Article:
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Secretary of the Navy Josephus Daniels to Congress



March 30, 1917.



     Among the steps to be taken to insure the public safety, a matter of vital importance to the operations of our fleet and the defense of our coasts should receive the attention of the Congress. Experience has shown that radiotelegraphic stations in private hands have been a serious menace to our neutrality during the last two and one-half years, and, considering the grave possibilities of the immediate future, I cannot too strongly urge that, as a pressing military need, the Congress provide for the immediate operation by the naval and military forces, of all radio stations of possible military value, for the closing of all others which can in any way interfere with naval and military communications or otherwise menace the peace and safety of the nation, and for the purchase of stations not required by private interests for the development of the art of radiotelegraphy, for the training of operators, or for special emergency use where no other means of rapid communication are available.1 The number of stations is increasing and conditions in all important localities are even now intolerable. Authority to operate or close stations on outbreak of war is not sufficient. It has been clearly shown that the needs of commerce can be served by Government stations in times of peace, and the paramount interests of the nation can be safeguarded at all times.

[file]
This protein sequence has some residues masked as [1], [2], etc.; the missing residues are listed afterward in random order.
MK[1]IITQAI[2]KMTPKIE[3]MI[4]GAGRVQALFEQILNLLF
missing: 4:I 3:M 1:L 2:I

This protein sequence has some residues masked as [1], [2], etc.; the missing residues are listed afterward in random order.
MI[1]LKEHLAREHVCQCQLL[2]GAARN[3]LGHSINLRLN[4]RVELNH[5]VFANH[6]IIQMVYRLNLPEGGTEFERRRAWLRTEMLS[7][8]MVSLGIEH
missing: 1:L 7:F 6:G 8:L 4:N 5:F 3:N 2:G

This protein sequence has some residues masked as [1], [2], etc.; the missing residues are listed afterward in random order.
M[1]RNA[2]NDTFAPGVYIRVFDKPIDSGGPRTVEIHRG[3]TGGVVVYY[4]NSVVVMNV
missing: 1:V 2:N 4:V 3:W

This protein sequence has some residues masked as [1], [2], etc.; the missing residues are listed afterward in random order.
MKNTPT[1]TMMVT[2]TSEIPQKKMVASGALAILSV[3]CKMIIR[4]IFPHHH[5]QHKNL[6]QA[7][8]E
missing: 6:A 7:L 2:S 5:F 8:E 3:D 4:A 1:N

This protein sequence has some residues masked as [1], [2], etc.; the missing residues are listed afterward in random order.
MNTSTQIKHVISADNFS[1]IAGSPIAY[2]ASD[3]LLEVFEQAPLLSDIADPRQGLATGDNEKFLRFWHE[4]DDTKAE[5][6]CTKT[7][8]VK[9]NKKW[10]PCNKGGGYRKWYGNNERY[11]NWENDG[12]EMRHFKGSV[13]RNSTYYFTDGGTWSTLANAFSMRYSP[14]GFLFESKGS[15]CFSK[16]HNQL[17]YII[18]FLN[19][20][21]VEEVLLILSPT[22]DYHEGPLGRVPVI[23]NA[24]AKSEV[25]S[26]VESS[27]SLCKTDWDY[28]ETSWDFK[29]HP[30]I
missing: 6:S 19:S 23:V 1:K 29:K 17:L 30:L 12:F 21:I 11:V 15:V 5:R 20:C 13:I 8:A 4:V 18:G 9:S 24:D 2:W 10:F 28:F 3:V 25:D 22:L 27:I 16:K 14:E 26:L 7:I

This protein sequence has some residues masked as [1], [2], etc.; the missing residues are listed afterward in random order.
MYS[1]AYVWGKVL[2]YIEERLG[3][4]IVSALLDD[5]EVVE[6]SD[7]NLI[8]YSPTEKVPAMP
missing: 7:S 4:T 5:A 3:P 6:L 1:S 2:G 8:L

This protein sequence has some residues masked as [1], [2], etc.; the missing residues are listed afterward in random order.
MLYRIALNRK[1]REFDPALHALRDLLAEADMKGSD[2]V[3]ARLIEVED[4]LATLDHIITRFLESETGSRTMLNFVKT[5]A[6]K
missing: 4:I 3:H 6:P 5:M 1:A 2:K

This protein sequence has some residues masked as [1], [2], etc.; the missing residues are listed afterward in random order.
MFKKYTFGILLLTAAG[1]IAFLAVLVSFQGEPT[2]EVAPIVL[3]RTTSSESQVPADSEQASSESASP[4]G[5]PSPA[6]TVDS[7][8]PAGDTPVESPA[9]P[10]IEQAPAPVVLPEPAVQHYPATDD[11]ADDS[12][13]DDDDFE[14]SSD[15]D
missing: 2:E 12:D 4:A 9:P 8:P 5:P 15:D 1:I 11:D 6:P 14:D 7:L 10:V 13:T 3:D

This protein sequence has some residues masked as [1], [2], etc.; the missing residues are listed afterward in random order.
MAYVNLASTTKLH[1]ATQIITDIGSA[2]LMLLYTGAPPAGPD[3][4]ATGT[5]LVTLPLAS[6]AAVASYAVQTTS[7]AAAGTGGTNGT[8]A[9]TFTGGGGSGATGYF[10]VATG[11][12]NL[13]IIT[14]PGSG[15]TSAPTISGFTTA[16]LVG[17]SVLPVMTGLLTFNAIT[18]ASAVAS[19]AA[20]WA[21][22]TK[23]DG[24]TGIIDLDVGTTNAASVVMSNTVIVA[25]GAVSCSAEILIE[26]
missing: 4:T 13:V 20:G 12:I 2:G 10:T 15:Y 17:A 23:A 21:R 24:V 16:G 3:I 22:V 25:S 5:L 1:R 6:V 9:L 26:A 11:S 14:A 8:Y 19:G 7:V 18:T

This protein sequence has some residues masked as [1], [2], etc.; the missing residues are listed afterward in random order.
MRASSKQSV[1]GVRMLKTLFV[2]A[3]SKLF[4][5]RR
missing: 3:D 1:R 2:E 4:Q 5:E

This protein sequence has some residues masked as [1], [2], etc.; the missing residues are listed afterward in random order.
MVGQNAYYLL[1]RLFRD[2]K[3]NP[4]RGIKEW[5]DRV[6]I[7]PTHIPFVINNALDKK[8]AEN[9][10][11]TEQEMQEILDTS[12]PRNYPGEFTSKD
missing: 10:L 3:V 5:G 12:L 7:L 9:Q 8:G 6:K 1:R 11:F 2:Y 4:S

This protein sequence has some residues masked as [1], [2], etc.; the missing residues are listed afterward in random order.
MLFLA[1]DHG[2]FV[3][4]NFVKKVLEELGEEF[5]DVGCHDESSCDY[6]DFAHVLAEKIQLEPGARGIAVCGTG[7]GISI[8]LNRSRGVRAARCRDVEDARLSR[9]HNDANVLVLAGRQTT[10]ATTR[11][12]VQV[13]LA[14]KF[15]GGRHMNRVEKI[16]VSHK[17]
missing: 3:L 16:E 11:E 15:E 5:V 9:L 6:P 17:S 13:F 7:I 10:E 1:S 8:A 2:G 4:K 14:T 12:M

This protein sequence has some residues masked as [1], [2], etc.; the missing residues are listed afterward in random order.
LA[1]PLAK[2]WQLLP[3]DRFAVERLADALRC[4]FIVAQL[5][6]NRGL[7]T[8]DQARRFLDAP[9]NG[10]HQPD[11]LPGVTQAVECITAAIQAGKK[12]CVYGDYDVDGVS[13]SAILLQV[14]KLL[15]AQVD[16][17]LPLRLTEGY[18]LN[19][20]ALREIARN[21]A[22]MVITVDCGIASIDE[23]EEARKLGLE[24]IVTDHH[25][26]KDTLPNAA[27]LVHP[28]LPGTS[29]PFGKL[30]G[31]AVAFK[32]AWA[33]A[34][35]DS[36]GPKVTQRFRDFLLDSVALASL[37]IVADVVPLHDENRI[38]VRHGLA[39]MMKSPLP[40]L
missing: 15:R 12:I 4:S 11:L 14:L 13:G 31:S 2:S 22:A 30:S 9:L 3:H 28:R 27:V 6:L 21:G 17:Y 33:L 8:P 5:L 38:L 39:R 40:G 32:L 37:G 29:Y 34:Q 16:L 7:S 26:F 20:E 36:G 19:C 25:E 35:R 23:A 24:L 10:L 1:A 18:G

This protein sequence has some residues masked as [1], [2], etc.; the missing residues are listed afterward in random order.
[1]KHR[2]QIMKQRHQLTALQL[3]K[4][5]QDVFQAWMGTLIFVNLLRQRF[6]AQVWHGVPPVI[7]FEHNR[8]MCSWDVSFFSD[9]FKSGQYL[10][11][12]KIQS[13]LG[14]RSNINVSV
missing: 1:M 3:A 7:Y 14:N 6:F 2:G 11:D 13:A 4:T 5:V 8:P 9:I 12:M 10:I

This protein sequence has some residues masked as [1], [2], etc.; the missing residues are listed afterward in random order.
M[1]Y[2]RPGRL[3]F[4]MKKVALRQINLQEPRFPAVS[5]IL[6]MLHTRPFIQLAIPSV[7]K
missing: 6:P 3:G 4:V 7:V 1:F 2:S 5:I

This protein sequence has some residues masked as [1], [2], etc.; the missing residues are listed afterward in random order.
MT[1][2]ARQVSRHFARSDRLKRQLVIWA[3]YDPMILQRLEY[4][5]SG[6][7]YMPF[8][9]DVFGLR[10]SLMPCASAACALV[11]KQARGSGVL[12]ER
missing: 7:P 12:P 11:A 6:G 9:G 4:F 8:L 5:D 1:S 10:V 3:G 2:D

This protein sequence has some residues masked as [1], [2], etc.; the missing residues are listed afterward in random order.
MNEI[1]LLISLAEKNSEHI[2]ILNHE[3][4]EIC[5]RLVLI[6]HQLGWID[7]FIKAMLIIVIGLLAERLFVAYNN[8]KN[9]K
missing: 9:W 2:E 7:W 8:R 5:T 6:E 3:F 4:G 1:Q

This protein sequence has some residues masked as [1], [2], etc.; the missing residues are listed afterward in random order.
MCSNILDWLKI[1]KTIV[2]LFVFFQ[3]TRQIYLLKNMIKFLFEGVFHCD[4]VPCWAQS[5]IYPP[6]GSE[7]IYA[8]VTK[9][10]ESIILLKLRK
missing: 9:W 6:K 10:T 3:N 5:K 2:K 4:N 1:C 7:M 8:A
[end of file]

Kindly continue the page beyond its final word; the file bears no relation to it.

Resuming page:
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Source Note: Cy, DLC-MSS, Josephus Daniels, Special Correspondence.

Footnote 1: The Navy did take over 59 radio stations once the United States entered the war. See: Executive Order of Woodrow Wilson, 6 April 1917.

Footnote 2: The signature is difficult to decipher, and likely belongs to the transcriptionist who prepared this copy of Daniels’ letter.

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